The email made me cringe: “It’s going to effect everything,” she wrote.
Did you catch the error? It was the word “effect” – in this case, it should have been “affect.”
Misusing “effect” and “affect” is one of the most common grammatical errors—as proven by this email, which was written by an English teacher.
But which one to use is actually pretty straightforward. Let’s take a closer look:
Affect is most commonly used as a verb. It’s an action word that indicates an influence or change: “The accident affected me.” Or: “I will be affected by the changes to the healthcare policy.”
Effect, on the other hand, is most often used as a noun, usually when you’re referring to the end result of something: “The lack of Internet service had a negative effect on my experience at the hotel.” Or: “I felt better once medication took effect.”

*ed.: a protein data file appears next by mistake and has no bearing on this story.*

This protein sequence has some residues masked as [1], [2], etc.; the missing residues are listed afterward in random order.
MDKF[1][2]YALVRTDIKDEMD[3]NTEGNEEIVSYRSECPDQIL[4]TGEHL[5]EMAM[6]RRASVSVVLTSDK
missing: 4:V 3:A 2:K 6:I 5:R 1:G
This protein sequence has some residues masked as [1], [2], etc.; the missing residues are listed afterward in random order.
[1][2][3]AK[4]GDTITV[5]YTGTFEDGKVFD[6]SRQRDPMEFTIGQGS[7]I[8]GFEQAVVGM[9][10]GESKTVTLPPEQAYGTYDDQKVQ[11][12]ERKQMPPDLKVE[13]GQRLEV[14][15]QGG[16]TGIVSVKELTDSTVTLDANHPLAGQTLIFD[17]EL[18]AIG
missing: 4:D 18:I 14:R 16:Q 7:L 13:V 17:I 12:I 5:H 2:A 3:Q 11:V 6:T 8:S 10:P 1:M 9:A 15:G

Occasionally, “effect” can be used as a verb, and “affect” can be used as a noun. This ambiguity in the rules sometimes trips people up.
But those instances are rare. Affect is generally only used as a noun in the field of medicine, in reference to how someone responds to stimuli: “The man took the news with little affect.”
Effect is generally only used as a verb to describe something that was caused: “The mayor effectedchange across the city.”
In the vast majority of cases, however, you’re looking at “affect” as a verb and “effect” as a noun.
So next time you’re confused, try this rule of thumb: The action is affect, the end result is effect.